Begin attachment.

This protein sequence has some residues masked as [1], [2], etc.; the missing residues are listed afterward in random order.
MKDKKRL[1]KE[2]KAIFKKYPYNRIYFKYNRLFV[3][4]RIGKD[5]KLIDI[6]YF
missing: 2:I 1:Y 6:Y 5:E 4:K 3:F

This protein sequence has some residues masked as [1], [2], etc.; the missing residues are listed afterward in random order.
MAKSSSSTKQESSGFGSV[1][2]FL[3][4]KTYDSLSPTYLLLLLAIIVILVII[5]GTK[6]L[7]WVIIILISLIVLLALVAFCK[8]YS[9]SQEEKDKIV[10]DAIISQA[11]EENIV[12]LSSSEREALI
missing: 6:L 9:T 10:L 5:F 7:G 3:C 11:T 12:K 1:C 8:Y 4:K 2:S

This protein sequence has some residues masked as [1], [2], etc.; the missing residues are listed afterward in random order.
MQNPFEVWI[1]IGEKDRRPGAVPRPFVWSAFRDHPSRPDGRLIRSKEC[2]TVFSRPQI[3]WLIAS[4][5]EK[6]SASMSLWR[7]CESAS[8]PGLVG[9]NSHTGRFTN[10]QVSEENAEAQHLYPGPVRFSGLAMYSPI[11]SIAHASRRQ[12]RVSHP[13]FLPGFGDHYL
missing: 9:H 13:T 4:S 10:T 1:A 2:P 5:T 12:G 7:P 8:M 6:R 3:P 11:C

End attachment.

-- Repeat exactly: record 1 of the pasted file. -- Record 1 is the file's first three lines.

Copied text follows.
This protein sequence has some residues masked as [1], [2], etc.; the missing residues are listed afterward in random order.
MKDKKRL[1]KE[2]KAIFKKYPYNRIYFKYNRLFV[3][4]RIGKD[5]KLIDI[6]YF
missing: 2:I 1:Y 6:Y 5:E 4:K 3:F